This is an Orange-backed Troupial in a clashing but still striking backdrop of a blooming piuva tree, Handroanthus heptaphyllus or H. impetiginosus (family Bignoniaceae).
This was my first Least Bittern in Brazil, and I was not prepared for how different it sounded and looked from our North American birds. It’s the subspecies Ixobrychus exilis erythromelas, and with its distinctly disjunct distribution (and no chance for any intergradation), I’d say that splitting it as a separate species is simply a clerical exercise. You just have to admit that we inherited a defunct master list of the birds of the world; it shouldn’t take the lethargic movements of a committee to fix it.
This American Pygmy Kingfisher was at the same bridge as the bittern above. Without the benefit of a size perspective it’s surprisingly similar to the Green-and-rufous Kingfisher, though the bill does appear to be narrower.
Of course, we saw jaguars. We had reserved four boat trips (morning and afternoon on each of two days), but having seen three jaguars on our first morning trip up the Cuiabá River, thanks to the other 20 boats looking along several miles of river and communicating by radio, we stopped responding to the calls on our subsequent trips. I’m not sure if I should be surprised that I had never seen any of these three jaguars – the 17th through 19th different individuals I’ve seen along just a few miles of river here.
This old, scarred male with a very broad head was apparently new to the study area this year, and my contact, Paul Donahue, didn’t have a name for it. We came across him our first morning and again the next day, 5 kilometers farther upriver.
These two jaguars were together, at times playful, and at times just relaxing and possibly hunting. The first and larger of the two is known as Susanna. One would assume that the smaller one, unknown before this year, would be her daughter, but it’s an adult, and Susanna wasn’t seen with a cub last year. Maybe she kept her hidden.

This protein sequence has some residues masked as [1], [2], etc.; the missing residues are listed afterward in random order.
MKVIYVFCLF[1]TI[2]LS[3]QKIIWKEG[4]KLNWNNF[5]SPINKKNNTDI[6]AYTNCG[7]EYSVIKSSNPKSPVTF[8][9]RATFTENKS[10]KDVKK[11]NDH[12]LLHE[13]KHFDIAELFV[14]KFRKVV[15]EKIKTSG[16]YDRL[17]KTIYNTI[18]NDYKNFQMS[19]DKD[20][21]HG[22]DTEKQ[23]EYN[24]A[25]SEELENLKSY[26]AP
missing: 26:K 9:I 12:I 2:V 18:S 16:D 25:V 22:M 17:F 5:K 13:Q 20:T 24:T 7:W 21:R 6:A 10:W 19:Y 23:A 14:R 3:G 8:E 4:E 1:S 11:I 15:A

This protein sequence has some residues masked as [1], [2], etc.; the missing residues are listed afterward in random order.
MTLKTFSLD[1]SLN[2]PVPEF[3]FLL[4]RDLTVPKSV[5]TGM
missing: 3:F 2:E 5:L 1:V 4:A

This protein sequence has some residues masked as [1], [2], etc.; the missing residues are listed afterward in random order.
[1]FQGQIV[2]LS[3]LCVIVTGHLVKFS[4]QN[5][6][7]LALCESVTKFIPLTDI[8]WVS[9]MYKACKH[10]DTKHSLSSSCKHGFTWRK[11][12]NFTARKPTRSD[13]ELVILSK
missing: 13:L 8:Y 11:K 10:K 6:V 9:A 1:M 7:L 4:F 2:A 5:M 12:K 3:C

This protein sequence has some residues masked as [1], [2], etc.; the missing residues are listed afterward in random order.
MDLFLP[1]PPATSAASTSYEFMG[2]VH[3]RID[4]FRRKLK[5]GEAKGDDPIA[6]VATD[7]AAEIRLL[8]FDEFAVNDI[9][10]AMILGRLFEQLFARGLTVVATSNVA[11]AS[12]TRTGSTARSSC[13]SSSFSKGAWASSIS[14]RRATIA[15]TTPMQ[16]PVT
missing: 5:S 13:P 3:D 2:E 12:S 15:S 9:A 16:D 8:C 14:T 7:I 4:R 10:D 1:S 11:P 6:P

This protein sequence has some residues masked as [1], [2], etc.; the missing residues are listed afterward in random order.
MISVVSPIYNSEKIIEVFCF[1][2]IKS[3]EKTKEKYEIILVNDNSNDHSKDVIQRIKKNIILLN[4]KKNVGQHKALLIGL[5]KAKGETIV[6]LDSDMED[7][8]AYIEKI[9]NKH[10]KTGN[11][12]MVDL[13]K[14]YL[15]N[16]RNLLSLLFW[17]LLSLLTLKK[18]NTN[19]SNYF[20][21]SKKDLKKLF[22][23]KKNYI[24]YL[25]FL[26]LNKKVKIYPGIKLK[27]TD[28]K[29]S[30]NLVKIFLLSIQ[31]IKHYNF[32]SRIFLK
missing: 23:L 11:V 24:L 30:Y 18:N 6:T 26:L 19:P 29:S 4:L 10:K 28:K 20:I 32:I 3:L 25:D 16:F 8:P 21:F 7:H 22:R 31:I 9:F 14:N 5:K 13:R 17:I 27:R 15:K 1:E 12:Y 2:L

On our last day, August 18, there was a slight change in the weather: it was warmer and more humid in the morning, clouds began appearing mid-day, and we actually drove through a brief rain shower. The rainy season doesn’t really begin until after mid-October, so this is early for the first break in the extended dry season, no matter how feeble. But it certainly woke up the snakes, as we had three species today, a spectacular grande finale to the tour. The first was this Chironius quadricarinatus, with Central Sipo the only English name I could find.
Then our driver José spotted this Eunectes notaeus, Yellow Anaconda, about to cross the road, and before we all knew it, he had jumped out of the vehicle and had grabbed it, keeping it from disappearing in the roadside shrubbery. I had thought this species would be “bitey,” but I was wrong. I helped José free the snake from the branches, and four of us posed for photos with this calm and gorgeous animal.
Finally, just before we turned into the drive for our last night's lodge, this Drymarchon corais, the melanistic populations in the US known as Indigo Snake, graced the road then swiftly disappeared when we approached. It was too fast for my camera, so this shot is courtesy of participant John Collen.